The Three Ages of Man
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The Three Ages of Man about 1512 - 1514

On Display Scottish National Gallery

This early work depicts the three stages of life: infancy, adulthood and old age. Cupid clambers over the sleeping babies who may grow up to be like the young lovers on the right. Their intense and intimate relationship will eventually be interrupted by death, symbolised by two skulls which the old man contemplates. Titian invites us to meditate on the transience or passage of human life and reminds us of everlasting love. To his contemporaries the church in the background may have signalled the promise of eternal life in heaven. The lush landscape complements the lyrical mood, echoing classical and contemporary pastoral poetry.

Glossary Open

Classicism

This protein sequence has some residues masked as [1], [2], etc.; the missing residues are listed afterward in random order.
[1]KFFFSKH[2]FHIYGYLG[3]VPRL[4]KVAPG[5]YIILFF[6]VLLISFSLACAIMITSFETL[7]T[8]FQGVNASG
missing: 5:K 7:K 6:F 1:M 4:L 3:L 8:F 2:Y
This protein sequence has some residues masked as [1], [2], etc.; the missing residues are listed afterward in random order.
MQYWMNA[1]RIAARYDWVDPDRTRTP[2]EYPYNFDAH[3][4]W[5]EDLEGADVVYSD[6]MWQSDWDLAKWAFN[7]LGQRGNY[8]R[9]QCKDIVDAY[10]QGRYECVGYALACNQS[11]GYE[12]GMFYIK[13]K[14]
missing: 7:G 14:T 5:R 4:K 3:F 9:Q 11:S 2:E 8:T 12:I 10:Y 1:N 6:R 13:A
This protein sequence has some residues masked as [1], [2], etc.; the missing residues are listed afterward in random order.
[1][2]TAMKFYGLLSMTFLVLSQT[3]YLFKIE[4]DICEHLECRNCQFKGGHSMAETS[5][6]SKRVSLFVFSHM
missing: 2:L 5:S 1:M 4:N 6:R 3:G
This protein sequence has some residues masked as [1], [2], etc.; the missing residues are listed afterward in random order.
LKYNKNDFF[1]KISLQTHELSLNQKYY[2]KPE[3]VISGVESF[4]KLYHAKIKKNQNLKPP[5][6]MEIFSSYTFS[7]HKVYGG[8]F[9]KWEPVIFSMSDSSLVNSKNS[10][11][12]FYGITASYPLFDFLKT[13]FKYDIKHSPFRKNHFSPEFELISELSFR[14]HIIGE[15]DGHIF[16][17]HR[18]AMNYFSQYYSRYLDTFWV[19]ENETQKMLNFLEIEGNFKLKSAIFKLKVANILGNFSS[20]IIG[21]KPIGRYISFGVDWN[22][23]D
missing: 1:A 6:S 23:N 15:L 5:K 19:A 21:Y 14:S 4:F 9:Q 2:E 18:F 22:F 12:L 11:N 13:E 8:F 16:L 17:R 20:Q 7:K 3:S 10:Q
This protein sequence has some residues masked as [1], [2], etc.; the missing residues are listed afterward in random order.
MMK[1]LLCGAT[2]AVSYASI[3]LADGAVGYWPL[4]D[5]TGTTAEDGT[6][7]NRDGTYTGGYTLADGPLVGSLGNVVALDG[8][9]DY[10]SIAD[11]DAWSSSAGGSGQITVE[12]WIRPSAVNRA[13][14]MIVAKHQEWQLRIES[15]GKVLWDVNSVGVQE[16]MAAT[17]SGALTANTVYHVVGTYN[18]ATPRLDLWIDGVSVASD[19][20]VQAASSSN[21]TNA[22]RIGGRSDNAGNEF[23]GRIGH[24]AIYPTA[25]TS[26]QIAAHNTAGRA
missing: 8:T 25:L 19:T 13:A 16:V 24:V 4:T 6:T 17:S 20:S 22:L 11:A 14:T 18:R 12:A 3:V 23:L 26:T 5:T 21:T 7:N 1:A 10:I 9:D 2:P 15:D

A general term for art and architecture based on ancient Greek and Roman culture.

Pastoral

A landscape painting in which the countryside is represented as an idyllic place, peopled by shepherds and shepherdesses or mythological figures.

Symbolism

The representation of subjects or ideas by use of a device or motif to create underlying meaning. A literary and artistic movement that originated in France and spread through much of Europe in the late 19th century. There was no consistent style but rather an appeal to the idea of the artist as mystic or visionary and the desire to express a world beyond superficial appearances.

Classicism, Pastoral, Symbolism

Details

  • Acc. No. NGL 068.46
  • Medium Oil on canvas
  • Size 90.00 x 150.70 cm (framed: 193.70 x 129.50 x 13.40 cm)
  • Credit Edinburgh, National Gallery of Scotland (Bridgewater Loan, 1945)